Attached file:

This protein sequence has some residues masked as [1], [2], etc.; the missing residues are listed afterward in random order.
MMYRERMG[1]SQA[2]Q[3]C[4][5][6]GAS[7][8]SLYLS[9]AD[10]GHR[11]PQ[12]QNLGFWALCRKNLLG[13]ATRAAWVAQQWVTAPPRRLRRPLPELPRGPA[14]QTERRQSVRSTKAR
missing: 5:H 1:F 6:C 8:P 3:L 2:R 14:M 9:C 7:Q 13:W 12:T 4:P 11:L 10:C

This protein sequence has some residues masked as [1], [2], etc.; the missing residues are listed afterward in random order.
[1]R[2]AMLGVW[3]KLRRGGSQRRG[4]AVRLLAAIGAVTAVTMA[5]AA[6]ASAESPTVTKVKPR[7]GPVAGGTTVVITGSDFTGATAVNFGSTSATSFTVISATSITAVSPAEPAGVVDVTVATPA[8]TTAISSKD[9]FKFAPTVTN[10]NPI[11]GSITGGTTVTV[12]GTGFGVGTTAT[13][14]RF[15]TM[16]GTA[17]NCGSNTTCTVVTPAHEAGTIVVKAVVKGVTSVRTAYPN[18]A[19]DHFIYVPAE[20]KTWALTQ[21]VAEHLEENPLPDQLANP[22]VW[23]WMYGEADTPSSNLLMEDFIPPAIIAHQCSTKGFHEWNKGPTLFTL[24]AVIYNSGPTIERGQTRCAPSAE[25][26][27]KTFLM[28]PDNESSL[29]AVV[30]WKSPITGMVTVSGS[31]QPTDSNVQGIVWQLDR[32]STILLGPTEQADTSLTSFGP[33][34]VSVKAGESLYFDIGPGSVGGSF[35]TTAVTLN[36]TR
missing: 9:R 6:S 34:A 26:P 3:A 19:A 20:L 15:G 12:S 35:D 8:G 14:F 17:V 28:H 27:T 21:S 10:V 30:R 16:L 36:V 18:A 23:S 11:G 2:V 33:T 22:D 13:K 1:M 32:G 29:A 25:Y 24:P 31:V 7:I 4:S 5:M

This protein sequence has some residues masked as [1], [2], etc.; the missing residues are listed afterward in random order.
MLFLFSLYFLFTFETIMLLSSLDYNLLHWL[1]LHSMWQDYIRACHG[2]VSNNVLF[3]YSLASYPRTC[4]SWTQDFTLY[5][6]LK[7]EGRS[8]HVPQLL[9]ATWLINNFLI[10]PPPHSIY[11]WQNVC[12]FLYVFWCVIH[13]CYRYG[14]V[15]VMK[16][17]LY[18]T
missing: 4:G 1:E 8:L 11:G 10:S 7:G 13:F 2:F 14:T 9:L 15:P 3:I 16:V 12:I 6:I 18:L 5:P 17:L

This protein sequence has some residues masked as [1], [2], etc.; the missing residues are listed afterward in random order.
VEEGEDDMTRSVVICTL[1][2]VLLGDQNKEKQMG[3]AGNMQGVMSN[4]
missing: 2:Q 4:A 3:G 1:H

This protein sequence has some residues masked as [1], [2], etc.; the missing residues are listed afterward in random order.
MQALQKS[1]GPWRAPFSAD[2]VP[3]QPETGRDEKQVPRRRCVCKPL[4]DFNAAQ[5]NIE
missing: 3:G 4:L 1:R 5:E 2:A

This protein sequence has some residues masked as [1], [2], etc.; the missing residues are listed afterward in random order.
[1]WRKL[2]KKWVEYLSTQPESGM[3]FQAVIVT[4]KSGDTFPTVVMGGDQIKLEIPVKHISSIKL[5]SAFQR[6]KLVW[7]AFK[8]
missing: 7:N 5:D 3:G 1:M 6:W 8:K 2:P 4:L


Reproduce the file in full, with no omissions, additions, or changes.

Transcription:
This protein sequence has some residues masked as [1], [2], etc.; the missing residues are listed afterward in random order.
MMYRERMG[1]SQA[2]Q[3]C[4][5][6]GAS[7][8]SLYLS[9]AD[10]GHR[11]PQ[12]QNLGFWALCRKNLLG[13]ATRAAWVAQQWVTAPPRRLRRPLPELPRGPA[14]QTERRQSVRSTKAR
missing: 5:H 1:F 6:C 8:P 3:L 2:R 14:M 9:C 7:Q 13:W 12:T 4:P 11:L 10:C

This protein sequence has some residues masked as [1], [2], etc.; the missing residues are listed afterward in random order.
[1]R[2]AMLGVW[3]KLRRGGSQRRG[4]AVRLLAAIGAVTAVTMA[5]AA[6]ASAESPTVTKVKPR[7]GPVAGGTTVVITGSDFTGATAVNFGSTSATSFTVISATSITAVSPAEPAGVVDVTVATPA[8]TTAISSKD[9]FKFAPTVTN[10]NPI[11]GSITGGTTVTV[12]GTGFGVGTTAT[13][14]RF[15]TM[16]GTA[17]NCGSNTTCTVVTPAHEAGTIVVKAVVKGVTSVRTAYPN[18]A[19]DHFIYVPAE[20]KTWALTQ[21]VAEHLEENPLPDQLANP[22]VW[23]WMYGEADTPSSNLLMEDFIPPAIIAHQCSTKGFHEWNKGPTLFTL[24]AVIYNSGPTIERGQTRCAPSAE[25][26][27]KTFLM[28]PDNESSL[29]AVV[30]WKSPITGMVTVSGS[31]QPTDSNVQGIVWQLDR[32]STILLGPTEQADTSLTSFGP[33][34]VSVKAGESLYFDIGPGSVGGSF[35]TTAVTLN[36]TR
missing: 9:R 6:S 34:A 26:P 3:A 19:A 20:L 15:G 12:S 35:D 8:G 14:F 17:V 28:H 27:T 21:S 10:V 30:R 16:L 36:V 18:A 23:S 11:G 2:V 33:T 22:D 13:K 1:M 32:G 29:A 25:Y 24:P 31:V 7:I 4:S 5:M

This protein sequence has some residues masked as [1], [2], etc.; the missing residues are listed afterward in random order.
MLFLFSLYFLFTFETIMLLSSLDYNLLHWL[1]LHSMWQDYIRACHG[2]VSNNVLF[3]YSLASYPRTC[4]SWTQDFTLY[5][6]LK[7]EGRS[8]HVPQLL[9]ATWLINNFLI[10]PPPHSIY[11]WQNVC[12]FLYVFWCVIH[13]CYRYG[14]V[15]VMK[16][17]LY[18]T
missing: 4:G 1:E 8:L 11:G 10:S 7:G 13:F 2:F 14:T 9:L 15:P 3:I 16:V 12:I 6:I 18:L 5:P 17:L

This protein sequence has some residues masked as [1], [2], etc.; the missing residues are listed afterward in random order.
VEEGEDDMTRSVVICTL[1][2]VLLGDQNKEKQMG[3]AGNMQGVMSN[4]
missing: 2:Q 4:A 3:G 1:H

This protein sequence has some residues masked as [1], [2], etc.; the missing residues are listed afterward in random order.
MQALQKS[1]GPWRAPFSAD[2]VP[3]QPETGRDEKQVPRRRCVCKPL[4]DFNAAQ[5]NIE
missing: 3:G 4:L 1:R 5:E 2:A

This protein sequence has some residues masked as [1], [2], etc.; the missing residues are listed afterward in random order.
[1]WRKL[2]KKWVEYLSTQPESGM[3]FQAVIVT[4]KSGDTFPTVVMGGDQIKLEIPVKHISSIKL[5]SAFQR[6]KLVW[7]AFK[8]
missing: 7:N 5:D 3:G 1:M 6:W 8:K 2:P 4:L